The summit was magical. The view to the west looks across the intersecting snow sweeps of the Grey Corries to culminate in threatening chaos on the Aonachs. Further still, Nevis reigns above all. I'd dreamed of seeing this view in sunshine and spring snowfields. I shared the elation with James and Dougie on the summit and in text with Mackenzie that went: "Stob Choire Claurigh. WHAT A F***ING VIEW MATE!". That says it all, really...
Along the ridge to Stob Coire an Laoigh
The rest of the ridge did not disappoint. The first Munro Top - Stob a' Choire Leith is an easy walk from Stob Choire Claurigh. A beautiful tiered buttress hangs off the side of Stob Coire Cath na Sine (second top). All summits have amazing views and Stob Choire Claurigh begins to look like a giant as you gain your distance from it. The third top, Caisteal ('castle') is the highest of the three and triangular in form. The end of the Grey Corries did not look so far away from here.
A helicopter flew by the summit as we stood on Caisteal. Stob Coire an Laoigh was in view ahead, and what had seemed a fairly anonymous peak had vertical buttresses hanging off it's northern flanks. I hate to use battle metaphors but call these battlements if you like. It's seriously impressive material. You by pass these cliffs and the walk to the summit is without issue. It was my 120th Munro and three of us sat inside the summit cairn, out of a harsh wind which was a prominent feature of the day.
Sgurr Choinnich Mor
We didn't hand around for long, it was getting late now. But we would do Sgurr Choinnich Mor in line with the original plan. And if we got down in the dark, then no worries. A Munro Top, Stob Coire Easain, lay between us and Sgurr Choinnich Mor, but because of the quartzite boulder fields on the south slopes, it's easier to go over the top than contour. From Stob Coire Easain, the south ridge gets rougher in places and narrows more than at any other point on the Grey Corries. There are few problems however. Dougie and I went down this ridge and James went down the west slopes accidentally, joining us at the bealach soon after.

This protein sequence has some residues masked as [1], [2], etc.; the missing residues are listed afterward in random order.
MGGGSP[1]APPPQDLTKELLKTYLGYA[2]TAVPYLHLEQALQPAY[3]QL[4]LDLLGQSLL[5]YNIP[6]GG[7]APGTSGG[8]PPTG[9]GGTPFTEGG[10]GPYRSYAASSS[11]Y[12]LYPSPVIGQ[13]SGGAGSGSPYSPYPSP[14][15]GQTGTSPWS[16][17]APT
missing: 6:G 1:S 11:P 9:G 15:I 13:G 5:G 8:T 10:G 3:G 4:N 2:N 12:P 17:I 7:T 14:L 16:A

Sgurr Choinnich Mor had a couple of narrow sections around about the summit. It's not such an exposed peak at the crest, but the slopes fall away sharply. I thought back to January when a man fell 300m down the SE face. A couple of parts were indeed narrow. On snow or ice and without an axe to hand, it would be far too easy to slip. It's a long way down!
The last summit ridge was a narrow grassy arête, I'd imagine it would be quite spectacular in winter. The cairn was insubstantial, so little wind protection meant little hanging around. It was the last Munro of the day, but the car remained 9km and two Munro Tops away. From here the view to Aonach Beag and Aonach Mor is spectacular - up to 500 vertical metres of snow, crags, and chaos in a wall almost unbroken for 4 km. Some of Scotland's highest mountains are right there, right in front of you.
Descent (over Stob Coire Easain and Beinn na Socaich)
From the summit of Sgurr Choinnich Mor, we headed back to the bealach then up to Stob Coire Easain, which was positioned between us and our final descent to the valley. I felt pretty shattered at the top, took a couple of minutes and in growing darkness, headed down to Beinn na Socach, a Munro Top. Dougie and James by passed it and I joined them on the other side for the long grassy haul back to the forestry tracks.
I'd brought sandals along to change into for this final section, but in the end I couldn't be bothered. The feet were sure as hell feeling it when we finally walked the kilometres back to the car which was waiting at the exit of the forest.
All in all - a cracking trip. It was good to finally do the Grey Corries, and also to see more in the Glen Spean area. We headed down to Fort William and were met with a full Bank Street bunkhouse. Another hostel two minutes up the road had three spaces left, perfect for three of us. We got a curry in the main street, which on a Saturday night was explosive - no change there then for Fort William.
The next morning we headed back down the road - James and Dougie both live near Edinburgh, so I'd have to get a train home. Unwilling to see another great day go to waste, Dougie and I headed up Arthur's Seat - another superb, sunny day.
Stob Choire Claurigh
Stob Coire an Laoigh
Sgurr Choinnich Mor
(0.00) 11.10am Car
(1.35) 12.45pm Lairig Leacach bothy
(3.20) 2.30pm Stob Ban
(4.30) 3.40pm Stob Choire Claurigh
(5.10) 4.20pm Stob a' Choire Leith
(5.25) 4.35pm Stob Coire Cath na Sine
(5.45) 4.55pm Caisteal
(6.00) 5.10pm Stob Coire an Laoigh
(6.30) 5.40pm Stob Coire Easain
(7.35) 6.45pm Sgurr Choinnich Mor
(8.40) 7.50pm Stob Coire Easain on return
(8.55) 8.05pm Beinn na Socaich
(10.40) 9.50pm Car